Growing up in Montana, nature and the outdoors have consistently played a pivotal role in the development of my identity. From going on long, intensive hikes to simply walking the dogs, my friends and I constantly find ourselves immersed in the beautiful landscapes that Bozeman is known for. The threat that Chronic Wasting Disease (CWD) poses to our delicate ecosystem is a serious concern for me and many other teens whose hobbies and lifestyles depend on the deer, moose, and elk that are being affected by it.
While I am not an avid hunter like some of my peers, I depend on these animals presence just as much as they do. Deer, elk, and moose bring a sense of nature to all corners of my life. There is a family of deer that often spend time just across the street from my house. My family loves to see herds of elk on our way up to the mountains, seeing a moose makes our whole day great. If CWD was found near Bozeman it would be nothing short of devastating to me.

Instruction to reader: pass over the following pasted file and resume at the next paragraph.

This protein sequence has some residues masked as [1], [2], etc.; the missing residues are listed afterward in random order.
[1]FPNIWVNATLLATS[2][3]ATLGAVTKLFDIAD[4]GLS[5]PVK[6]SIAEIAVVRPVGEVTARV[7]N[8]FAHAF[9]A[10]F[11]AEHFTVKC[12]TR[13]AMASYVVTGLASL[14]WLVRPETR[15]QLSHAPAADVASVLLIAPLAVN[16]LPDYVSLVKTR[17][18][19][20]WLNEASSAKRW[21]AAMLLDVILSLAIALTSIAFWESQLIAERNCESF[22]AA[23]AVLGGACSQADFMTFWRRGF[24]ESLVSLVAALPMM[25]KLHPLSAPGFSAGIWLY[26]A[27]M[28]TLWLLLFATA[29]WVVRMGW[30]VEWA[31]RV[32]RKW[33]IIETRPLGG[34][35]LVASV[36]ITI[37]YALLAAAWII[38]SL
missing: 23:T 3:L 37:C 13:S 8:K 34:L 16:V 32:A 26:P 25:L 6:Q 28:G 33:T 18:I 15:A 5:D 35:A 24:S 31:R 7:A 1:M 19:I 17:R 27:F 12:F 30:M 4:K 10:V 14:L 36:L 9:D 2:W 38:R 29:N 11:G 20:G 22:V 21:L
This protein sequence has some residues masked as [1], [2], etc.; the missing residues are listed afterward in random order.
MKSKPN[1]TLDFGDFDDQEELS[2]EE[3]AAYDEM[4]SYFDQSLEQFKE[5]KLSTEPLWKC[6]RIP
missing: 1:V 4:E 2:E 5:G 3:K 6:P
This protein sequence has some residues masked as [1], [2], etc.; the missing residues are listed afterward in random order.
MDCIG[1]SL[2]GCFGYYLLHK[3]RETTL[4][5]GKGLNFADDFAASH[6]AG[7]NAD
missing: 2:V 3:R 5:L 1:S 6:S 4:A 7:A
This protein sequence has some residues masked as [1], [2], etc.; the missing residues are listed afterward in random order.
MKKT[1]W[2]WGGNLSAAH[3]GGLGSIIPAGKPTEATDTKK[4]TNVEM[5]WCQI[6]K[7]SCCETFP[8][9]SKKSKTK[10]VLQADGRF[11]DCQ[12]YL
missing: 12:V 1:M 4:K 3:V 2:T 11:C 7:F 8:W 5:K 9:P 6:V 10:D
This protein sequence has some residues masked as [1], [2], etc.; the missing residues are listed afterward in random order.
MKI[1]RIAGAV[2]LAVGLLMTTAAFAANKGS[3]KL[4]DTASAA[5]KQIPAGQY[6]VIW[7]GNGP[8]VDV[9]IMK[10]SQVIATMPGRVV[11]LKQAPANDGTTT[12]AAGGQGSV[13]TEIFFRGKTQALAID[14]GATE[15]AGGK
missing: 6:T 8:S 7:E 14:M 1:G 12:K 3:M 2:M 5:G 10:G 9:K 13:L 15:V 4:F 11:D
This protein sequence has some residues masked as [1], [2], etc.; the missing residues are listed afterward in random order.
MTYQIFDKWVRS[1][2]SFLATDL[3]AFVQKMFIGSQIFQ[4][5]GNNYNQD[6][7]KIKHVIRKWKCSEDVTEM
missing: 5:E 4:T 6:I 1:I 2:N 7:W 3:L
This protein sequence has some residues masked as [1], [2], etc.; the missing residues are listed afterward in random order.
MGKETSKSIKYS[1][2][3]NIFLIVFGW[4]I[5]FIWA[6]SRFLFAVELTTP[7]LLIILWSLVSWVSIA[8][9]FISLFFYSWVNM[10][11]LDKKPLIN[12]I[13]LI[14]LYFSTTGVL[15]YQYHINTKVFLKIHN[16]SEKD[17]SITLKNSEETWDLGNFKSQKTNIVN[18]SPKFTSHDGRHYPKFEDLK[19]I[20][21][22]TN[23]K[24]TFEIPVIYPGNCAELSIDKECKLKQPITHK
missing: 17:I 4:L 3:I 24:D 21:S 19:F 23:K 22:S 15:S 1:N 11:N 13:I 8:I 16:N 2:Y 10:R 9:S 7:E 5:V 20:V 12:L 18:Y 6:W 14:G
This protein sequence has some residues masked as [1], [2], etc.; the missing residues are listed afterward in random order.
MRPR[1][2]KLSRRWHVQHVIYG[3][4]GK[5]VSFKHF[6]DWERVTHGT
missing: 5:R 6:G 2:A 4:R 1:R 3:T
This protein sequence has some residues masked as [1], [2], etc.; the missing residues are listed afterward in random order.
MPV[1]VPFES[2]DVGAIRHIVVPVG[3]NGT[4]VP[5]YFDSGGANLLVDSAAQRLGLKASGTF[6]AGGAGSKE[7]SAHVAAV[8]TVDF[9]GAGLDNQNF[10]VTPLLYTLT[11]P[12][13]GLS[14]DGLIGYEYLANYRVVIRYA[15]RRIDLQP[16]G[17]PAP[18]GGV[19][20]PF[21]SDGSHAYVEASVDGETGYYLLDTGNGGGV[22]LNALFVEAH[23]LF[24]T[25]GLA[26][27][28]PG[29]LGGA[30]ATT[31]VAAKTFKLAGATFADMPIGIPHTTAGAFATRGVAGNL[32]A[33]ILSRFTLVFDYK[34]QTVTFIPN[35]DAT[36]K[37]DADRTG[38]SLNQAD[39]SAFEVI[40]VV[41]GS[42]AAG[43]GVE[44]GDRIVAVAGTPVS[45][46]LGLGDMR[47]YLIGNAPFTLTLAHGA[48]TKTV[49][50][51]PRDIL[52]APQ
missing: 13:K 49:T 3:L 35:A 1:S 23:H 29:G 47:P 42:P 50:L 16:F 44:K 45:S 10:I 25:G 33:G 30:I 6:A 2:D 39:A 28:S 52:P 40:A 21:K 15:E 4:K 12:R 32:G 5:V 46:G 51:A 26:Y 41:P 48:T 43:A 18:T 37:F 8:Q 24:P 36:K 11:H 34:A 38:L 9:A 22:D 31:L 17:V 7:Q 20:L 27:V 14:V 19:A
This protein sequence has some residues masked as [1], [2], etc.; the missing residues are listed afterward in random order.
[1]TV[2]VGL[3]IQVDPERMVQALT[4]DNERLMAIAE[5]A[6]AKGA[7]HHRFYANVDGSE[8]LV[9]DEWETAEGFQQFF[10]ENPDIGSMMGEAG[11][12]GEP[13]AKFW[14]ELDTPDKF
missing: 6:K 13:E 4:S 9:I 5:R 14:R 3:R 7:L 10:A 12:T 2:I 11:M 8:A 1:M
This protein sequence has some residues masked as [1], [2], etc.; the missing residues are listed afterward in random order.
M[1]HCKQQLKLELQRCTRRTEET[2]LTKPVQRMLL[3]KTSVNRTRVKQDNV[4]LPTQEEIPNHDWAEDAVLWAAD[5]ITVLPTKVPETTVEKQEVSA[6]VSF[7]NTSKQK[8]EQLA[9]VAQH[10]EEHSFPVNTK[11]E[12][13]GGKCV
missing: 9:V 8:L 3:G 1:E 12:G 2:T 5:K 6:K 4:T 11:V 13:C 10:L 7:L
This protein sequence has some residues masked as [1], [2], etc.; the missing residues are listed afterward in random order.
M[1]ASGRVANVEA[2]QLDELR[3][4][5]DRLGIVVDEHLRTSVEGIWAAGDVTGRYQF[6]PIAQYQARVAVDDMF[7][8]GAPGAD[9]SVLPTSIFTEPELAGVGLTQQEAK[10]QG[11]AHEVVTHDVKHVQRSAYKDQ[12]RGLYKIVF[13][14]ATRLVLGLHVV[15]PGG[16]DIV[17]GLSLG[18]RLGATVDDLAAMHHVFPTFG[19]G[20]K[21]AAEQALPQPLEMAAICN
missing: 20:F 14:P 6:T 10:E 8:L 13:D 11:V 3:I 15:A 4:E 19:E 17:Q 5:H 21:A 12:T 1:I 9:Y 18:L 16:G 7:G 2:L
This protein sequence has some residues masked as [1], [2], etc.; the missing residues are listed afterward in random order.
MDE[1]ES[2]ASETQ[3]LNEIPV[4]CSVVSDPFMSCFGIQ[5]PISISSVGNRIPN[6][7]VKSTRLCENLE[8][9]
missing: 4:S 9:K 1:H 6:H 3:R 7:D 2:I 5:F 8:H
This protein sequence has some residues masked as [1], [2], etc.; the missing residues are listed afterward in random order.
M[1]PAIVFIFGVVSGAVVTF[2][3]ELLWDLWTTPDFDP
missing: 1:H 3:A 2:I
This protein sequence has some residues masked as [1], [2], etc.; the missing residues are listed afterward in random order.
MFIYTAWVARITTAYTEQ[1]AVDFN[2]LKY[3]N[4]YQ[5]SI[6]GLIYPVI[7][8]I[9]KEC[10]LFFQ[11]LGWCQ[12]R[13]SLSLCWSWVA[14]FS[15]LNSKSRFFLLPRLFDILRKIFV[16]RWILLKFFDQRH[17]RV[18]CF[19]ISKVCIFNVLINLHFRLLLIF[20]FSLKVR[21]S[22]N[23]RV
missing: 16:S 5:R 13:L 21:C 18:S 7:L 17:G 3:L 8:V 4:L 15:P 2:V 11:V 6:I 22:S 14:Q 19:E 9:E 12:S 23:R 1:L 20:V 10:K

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Wyoming, a state similar to ours in its love of the outdoors, has made no meaningful steps to stop the progression of CWD, a disease that is fatal in every case. In fact, the feedgrounds in Wyoming, that supply hay to wild elk in the winter, are a disaster waiting to happen. If CWD gets into the feedgrounds the disease will spread rapidly through the elk population. To protect Montana, it is vital that feedgrounds in Wyoming are phased out. It is also important that natural predators of elk, deer, and moose are protected and their dwindling numbers restored. Animals like grey wolves and grizzlies have a huge role in naturally controlling the deer, elk, and moose populations.
Though CWD has yet to take a large toll on Montana populations, there is a very real chance it will unless measures are taken by Wyoming and surrounding states. Both state and federal government needs to support sustainable wildlife management practices. I hope to see these animals stick around forever.